The Yankees and the Red Sox are battling to stay out of the cellar, the Nationals are number one in their division, and Josh Hamilton hit four home runs in a game.
Every week, our panel of sports fans discusses a topic of the moment. For today's conversation, Jake Simpson (writer, The Atlantic), Hampton Stevens (writer, ESPN and The Atlantic), and Patrick Hruby (writer, ESPN and The Atlantic), discuss the MLB season so far.
Between the NBA playoffs, the NHL playoffs, and once-in-a-lifetime endings in English Premier League soccer, the start of the baseball season has largely been off the radar (four-homerun games notwithstanding, more on that in a minute). But there's been enough wackiness so far to fill an entire season.
Where to start? How about the up-to-date MLB standings? Texas and St. Louis, last year's World Series participants, are holding serve at the top of the AL West and NL Central, respectively. But the other four divisions all have surprises at the top, none more so than the AL East, where the Baltimore Orioles are tied with the Tampa Bay Rays for first place while the Yankees and Red Sox fight to avoid the cellar. The Orioles are the latest example of Buck Showalter's magic touch—the veteran manager previously brought the Yankees and Diamondbacks from the doldrums to the brink of a World Series title. Tragically, Buck left the Yanks and D-Backs a year before they won the World Series, so I guess Baltimore owner Peter Angelos' plan is to give Buck a couple more years to prime the team for a postseason run before bringing in a managerial closer.
In other divisions, the Cleveland Indians, Washington Nationals, and Los Angeles Dodgers hold the top spot. The Dodgers have raced out to the best record in the National League behind the sizzling start of outfielder Matt Kemp, who finished second in the MVP race last year to Milwaukee's Ryan Braun. Through Monday, Kemp was posting .359/.446/.726 splits (batting average/on-base percentage/slugging percentage) with 12 home runs and 28 RBIs. Barring a midseason swoon, Kemp will have a chance at the elusive Triple Crown, which no NL player has won since the Cardinals' Joe "Ducky" Medwick in 1937.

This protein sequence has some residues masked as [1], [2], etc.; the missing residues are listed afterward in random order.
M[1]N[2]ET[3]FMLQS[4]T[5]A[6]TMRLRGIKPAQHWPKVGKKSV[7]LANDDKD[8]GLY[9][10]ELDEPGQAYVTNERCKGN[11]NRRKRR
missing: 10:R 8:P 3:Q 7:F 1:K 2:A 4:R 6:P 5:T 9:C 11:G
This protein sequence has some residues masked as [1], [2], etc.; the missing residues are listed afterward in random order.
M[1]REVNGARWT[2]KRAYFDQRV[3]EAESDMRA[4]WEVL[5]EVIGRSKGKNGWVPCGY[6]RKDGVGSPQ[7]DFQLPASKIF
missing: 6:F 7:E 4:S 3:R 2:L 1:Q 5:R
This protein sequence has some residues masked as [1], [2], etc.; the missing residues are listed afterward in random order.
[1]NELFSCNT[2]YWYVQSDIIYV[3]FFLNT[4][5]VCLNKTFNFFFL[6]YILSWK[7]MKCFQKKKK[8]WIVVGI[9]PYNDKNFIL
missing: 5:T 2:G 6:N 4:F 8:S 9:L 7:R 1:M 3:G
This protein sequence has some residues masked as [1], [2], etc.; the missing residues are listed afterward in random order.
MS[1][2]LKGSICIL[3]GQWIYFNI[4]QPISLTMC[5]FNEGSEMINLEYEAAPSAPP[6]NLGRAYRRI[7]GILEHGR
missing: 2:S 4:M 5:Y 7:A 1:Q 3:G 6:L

Amazingly, Kemp is not having the best season in the bigs so far this year. That's because Texas outfielder Josh Hamilton has become the second coming of Barry Bonds (hopefully without the steroids). On May 8, Hamilton became just the 16th player in MLB history to hit four home runs in one game, and his 18 total bases in the game were an all-time AL record. Hamilton's story is an inspiring one, from drug and alcohol abuse that derailed his career from 2001-2006 to his 2010 AL MVP season for Texas to his multiple public relapses. Currently, Hamilton is hitting .404/.458/.838 with 18 homers and 45 RBIs, which puts him on pace for 81 homers and 198 RBIs. It's a safe bet that Hamilton won't reach those lofty numbers, both of which would be MLB single-season records. But 60 longballs and 160 RBIs is not out of the question.
What's caught your eye so far this season, Hampton?
Jake, when you love a losing team like the Royals, baseball season is a schizophrenic experience. After a first week beyond anyone's wildest expectations, the club swooned at home, then swooned more on the road for massively deflating 12-game losing streak. They've since gone 13-6 and clawed back to near-respectability at 15-21. We even took two from the Rangers. Yay. But these are the Royals of David Glass, after all, an owner who would rather win by losing, Pittsburgh-style. Losing so much for so long changes you, changes how you approach the game. Like the revocation of my irrevocable rule about never leaving before the final out. When you get used to seeing the hometown team down 5-0 in the 1st inning, principled baseball fandom gets chucked out the window.